Petronio's familial tendencies were also what inspired him to put together his own troupe back in 1984 while he was still dancing for Trisha Brown. "I have a very high sense of responsibility, and I knew that if I formed a company that expected me to show up, I would show up, and I would be very productive if I had a system that would allow me to be productive," he said.

The '80s were a decade of frenzy and fun, Madonna and Michael Jackson. Girls in neon clapped along to a DJ's playlist of one-hit wonders until 6 a.m. But beneath the vivacity was an undercurrent of adjustment -- social, psychological, technological. Reaganism pushed against the liberal politics of civil rights movements, the Stonewall riots, and second-wave feminism. Post-Vietnam sentiment cast a shadow on the American identity. Television and the Internet were finally being developed and disseminated for mass consumption. As a gay man keen on how technology would change art, Petronio set works for his company that commented on this changing era, when the United States was on the brink of a sexual revolution.

"For me, gender is very fluid, and it needs to be onstage so that there's a visual for that fluidity," Petronio explained. "How could I possibly make exclusively male-female pas de deux without making male-male ones and go to sleep at night and live with myself?"

Pictured: Jaqlin Medlock and Barrington Hinds in Locomotor; Photo credit: Yi-Chun Wu

Thus, Petronio's repertory became a commentary on gender and sexuality -- how in physics we're all equal in strength, and how no heteronormative construct could define human interaction. Some appreciated his novel point of view, others pushed against it. Petronio didn't really notice the latter group.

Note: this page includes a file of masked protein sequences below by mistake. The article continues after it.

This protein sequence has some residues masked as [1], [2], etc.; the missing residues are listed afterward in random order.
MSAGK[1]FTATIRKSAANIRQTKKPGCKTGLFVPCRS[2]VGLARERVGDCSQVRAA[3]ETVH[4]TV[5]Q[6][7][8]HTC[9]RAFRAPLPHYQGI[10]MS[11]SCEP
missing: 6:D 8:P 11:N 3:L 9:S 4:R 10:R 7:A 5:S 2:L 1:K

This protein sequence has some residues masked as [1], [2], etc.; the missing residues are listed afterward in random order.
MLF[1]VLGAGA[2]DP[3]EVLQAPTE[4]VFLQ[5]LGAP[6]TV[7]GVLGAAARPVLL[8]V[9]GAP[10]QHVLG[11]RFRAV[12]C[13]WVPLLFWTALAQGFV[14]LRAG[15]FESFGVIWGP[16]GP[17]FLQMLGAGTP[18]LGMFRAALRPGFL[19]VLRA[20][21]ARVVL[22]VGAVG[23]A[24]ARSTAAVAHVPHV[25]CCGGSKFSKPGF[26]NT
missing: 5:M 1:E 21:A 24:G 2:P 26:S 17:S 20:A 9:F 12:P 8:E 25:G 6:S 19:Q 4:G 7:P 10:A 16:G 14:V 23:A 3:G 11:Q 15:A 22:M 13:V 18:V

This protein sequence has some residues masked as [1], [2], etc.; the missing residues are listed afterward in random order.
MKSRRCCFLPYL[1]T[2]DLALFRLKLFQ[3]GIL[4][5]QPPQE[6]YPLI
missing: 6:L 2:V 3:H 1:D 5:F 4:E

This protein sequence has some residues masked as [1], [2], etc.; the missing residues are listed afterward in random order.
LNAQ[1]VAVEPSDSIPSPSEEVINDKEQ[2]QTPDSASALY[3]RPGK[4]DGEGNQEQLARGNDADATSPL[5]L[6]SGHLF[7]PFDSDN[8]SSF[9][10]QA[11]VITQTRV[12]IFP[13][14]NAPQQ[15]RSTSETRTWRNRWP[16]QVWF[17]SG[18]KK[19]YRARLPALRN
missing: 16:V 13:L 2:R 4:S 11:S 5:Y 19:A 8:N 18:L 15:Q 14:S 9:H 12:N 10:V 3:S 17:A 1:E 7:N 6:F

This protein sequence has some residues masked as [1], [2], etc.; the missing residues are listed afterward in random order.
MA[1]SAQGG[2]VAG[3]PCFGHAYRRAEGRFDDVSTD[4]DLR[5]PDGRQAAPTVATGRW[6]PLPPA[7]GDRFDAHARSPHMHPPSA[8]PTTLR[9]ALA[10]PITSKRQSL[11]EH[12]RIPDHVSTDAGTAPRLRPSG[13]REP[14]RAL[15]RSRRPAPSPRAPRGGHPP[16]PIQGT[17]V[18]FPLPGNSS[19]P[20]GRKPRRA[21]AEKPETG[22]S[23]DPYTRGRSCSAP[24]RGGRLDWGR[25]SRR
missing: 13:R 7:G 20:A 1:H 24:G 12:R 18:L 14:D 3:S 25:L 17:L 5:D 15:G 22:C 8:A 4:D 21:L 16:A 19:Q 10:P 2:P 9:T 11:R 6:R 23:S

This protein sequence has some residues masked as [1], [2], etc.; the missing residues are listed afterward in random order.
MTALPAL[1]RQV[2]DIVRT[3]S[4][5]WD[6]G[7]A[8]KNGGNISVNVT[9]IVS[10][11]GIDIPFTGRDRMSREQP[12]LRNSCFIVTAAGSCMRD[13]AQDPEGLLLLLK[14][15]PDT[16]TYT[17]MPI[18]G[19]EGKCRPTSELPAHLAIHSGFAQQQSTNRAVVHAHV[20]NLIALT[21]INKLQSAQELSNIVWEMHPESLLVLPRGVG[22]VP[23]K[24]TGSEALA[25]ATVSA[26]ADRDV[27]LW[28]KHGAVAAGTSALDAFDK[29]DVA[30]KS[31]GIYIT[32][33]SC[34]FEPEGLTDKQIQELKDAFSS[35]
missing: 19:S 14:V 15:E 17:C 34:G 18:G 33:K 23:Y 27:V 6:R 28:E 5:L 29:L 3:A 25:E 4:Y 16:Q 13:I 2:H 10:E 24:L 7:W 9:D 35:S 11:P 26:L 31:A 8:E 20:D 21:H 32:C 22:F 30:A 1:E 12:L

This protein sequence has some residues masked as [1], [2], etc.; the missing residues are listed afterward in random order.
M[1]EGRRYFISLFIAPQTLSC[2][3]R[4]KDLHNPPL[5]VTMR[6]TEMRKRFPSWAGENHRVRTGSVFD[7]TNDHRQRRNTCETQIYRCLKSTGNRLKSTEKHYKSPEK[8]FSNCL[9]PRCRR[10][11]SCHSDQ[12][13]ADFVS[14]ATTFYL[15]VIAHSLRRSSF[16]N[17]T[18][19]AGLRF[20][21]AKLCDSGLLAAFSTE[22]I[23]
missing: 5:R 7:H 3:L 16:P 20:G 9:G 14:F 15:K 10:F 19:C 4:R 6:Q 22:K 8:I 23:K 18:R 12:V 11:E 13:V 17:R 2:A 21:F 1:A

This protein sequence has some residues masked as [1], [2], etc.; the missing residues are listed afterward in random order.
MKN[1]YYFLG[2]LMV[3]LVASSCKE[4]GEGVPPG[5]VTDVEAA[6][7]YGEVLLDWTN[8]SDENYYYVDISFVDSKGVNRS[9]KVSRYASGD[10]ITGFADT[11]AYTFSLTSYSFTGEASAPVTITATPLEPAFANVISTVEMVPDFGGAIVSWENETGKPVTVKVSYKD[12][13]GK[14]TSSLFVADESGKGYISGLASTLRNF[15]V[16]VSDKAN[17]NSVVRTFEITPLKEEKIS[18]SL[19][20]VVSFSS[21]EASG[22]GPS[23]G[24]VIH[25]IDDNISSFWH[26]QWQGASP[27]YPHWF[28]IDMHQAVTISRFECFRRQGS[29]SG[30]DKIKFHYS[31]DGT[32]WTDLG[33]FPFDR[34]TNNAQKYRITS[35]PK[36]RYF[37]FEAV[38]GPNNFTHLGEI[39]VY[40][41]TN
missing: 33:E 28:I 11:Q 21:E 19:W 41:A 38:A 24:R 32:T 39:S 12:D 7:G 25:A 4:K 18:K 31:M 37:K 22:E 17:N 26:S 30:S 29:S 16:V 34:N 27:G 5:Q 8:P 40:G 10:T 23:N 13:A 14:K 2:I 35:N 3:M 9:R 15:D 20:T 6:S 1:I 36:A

"I've been blessed with a clueless sense that if I'm doing it, you're going to accept it and agree with it, and that's why I make the kind of dances that I make," he laughed.

But identity shouldn't be taboo. It's an extension of self, so why was it incendiary? Soon, Petronio grew tired of his image as New York's gay choreographer and moved on to search for the polemical in form. Again, categorization has never been part of his game. He's much too nuanced to be boxed in on an Excel spreadsheet.

"I have to live with this stuff everyday. You see it once or twice, but for me, I have to stay interested in the evolution of where it's going," Petronio said.

Locomotor/ Non Locomotor, Petronio's newest pieces showcased in his New York season, are certainly evolutionary from his early career. A dive into time and space, they have finesse, subtlety, and moments of suspension. The movement boasts intentionality; it's not aimless experimentation. Petronio recently published a memoir, Confessions of a Motion Addict, and the exercise of writing taught him how to privilege substance over abstraction.

"Creating meaning in words has just made me more aware of what the cadence of that meaning is and how it results in meaning as opposed to how it results in experimenting," he explained. "So I'm less satisfied with just opening an experimentation right now because paragraphs mean something."

Still, Petronio is that pony who's fast and sexy his whole life, even if he's got a few more tricks up his sleeve. That's just his personality. He's the boy who grew up reading books and watching television, who took his first improvisation class because a pretty girl asked him if he would. He's the pre-med student who's obsessed with anatomy and physics. He's the ACT UP advocate and the choreographer who explores form. In sum, he's a man who loves to be on his toes.

"I'm a guy from lower-middle-class New Jersey who knew nothing about art, and art totally changed my life," he said. "And movement--I mean, something that is so hard, and so painful, and pays so little has made me so happy."

Stephen Petronio Company will perform at the Joyce Theater April 7-12, 2015.